Why? Here’s why: The economy grew at a mere 0.7%, not the 4% growth Trump claimed he would bring (it’d been averaging some 2.2% under Obama). He’s refused to release his tax returns, divest from his business interests, is in violation of the Emoluments clause, has ignored standard protocol with regards to nepotism, handing over administrative and regulatory responsibilities to his daughter and son-in-law. He vacations constantly on the taxpayers’ dime (each weekend trip costs the taxpayers over $3 million) and plays more golf than any president in history.

As for all those campaign promises: Well, there’s not going be any funding for that ridculous border wall and Mexico won’t pay for it. All efforts to repeal and replace Obamacare have foundered. Two shots at his promised Muslim ban got slapped down by the courts which, just in passing, recently ruled that he cannot defund sanctuary cities. NAFTA will stay. The US will not pull out of NATO, which suddenly became a really important alliance. The Iran treaty will not be torn up. China is no longer a currency manipulator but an important ally and trading partner. The proposed budget framework is a, to use his favorite word, “disaster.” Just the first quick look makes clear that it favors the rich and big corporations, fucks over everyone else and will blow a Bush-sized hole in the economy — the initial analyses project the debt to rise by roughly $7 trillion if a full budget along these lines passes. It won’t.

Then there’s been a whole bunch of really bizarre blunders, ill-conceived phone calls to world leaders, paranoid-infused tweets, a brewing Russia-linked scandal, and the current insane bout of saber-rattling over North Korea. Much of these crazy and dangerous adventures of his are designed to deflect attention from the three investigations into the Russian tampering with the election and Trump’s role in it. That gambit has actually worked but it has also had another, far more serious impact. World leaders are freaking out. They don’t know what the US is up to, what our aims are, what the priorities are, who’s a friend this week, who’s on the Trump shit-list…. Even if they can settle on some apparently stable position, Trump has another tweet-storm and shifts gears. The “Trump Doctrine” seems to be “promote chaos.”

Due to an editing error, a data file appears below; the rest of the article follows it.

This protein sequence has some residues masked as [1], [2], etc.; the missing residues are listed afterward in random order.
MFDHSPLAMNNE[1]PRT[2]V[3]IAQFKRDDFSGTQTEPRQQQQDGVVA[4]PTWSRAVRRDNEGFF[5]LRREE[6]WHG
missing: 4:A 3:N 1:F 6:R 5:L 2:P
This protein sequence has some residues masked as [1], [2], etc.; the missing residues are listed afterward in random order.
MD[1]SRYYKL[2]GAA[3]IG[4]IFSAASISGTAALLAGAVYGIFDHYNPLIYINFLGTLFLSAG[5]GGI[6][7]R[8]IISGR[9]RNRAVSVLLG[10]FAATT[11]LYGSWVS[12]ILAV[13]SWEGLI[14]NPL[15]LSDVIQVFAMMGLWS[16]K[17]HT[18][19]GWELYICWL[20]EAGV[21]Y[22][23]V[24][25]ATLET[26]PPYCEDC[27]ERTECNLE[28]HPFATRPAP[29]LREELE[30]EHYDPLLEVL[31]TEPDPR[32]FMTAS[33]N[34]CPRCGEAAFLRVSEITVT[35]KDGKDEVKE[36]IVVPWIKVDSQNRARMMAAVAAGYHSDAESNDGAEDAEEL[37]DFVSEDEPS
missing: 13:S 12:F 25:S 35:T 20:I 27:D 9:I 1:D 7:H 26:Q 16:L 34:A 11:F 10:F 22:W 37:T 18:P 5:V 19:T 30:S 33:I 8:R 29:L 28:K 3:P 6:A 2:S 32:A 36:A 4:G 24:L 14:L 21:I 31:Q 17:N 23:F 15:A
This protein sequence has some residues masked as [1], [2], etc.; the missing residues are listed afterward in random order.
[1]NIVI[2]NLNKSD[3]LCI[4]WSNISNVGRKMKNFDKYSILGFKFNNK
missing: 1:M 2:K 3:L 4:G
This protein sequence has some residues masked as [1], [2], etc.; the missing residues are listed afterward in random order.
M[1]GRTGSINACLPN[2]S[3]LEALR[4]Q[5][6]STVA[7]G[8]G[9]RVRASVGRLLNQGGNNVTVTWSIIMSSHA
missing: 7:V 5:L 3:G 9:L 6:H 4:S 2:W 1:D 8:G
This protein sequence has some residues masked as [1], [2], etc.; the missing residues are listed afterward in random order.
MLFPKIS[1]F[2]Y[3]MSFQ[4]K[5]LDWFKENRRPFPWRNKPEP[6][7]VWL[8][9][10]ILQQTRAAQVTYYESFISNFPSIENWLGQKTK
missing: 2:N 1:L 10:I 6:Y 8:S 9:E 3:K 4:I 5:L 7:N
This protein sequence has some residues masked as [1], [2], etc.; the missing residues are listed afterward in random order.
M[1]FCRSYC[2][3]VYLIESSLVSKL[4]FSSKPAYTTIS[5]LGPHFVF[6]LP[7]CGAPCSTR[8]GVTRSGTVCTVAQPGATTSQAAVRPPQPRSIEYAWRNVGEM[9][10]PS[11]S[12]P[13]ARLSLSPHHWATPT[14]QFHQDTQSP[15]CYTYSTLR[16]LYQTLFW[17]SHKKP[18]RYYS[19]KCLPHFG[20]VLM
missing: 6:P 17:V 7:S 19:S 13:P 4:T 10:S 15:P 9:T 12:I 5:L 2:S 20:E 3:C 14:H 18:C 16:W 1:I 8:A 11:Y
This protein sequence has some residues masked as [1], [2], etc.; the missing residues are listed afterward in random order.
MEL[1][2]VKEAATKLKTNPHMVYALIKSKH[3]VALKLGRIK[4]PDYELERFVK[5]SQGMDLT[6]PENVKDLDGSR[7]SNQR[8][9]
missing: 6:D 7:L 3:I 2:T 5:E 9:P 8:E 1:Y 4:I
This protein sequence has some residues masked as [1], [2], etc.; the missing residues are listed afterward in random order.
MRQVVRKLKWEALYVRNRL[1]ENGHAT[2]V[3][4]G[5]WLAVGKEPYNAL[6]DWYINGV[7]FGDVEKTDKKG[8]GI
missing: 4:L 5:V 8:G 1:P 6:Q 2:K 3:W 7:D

Amusingly, I’ve seen some of his truly desperate supporters claim that this is deliberate and he’s playing a crafty game of international politics where he’s always on top of the situation and manipulating all others. Yeah. Right. I’m a scientist. We all learned early on to cling to Occam’s Razor — do not invoke complicated explanations for situations that can be accounted for by simple ones. The simple one is simple: Trump is totally unqualified to be president.

At the heart of it is the obvious: Trump has no grasp of … well, virtually everything. He discovered that health care complicated (and seems to think no one ever realized this!); never even looked at the details of NAFTA or NATO before claiming he’d pull out of both; didn’t have a clue about the long and complex history of relations between China and the Korean peninsula; failed to recognize that China stopped manipulating its currency in 2014, that Erdogan is moving Turkey toward a dictatorship, that imposing border tariffs will drive up costs of goods, that … and that and … that..

He seems to think Frederick Douglas is still alive and doing great things for “the Blacks.” Then there’s the lies, the duplicity, the deception and those off-the-freaking-wall interviews that keep coming, each one hot on the heels of the previous. They are all done with friendly news outlets and reporters which has had an unintended outcome. Because they just let him ramble on he manages to drown himself in his own, truly blistering ignorance. The transcript of the one with the AP is here. Read it and cringe.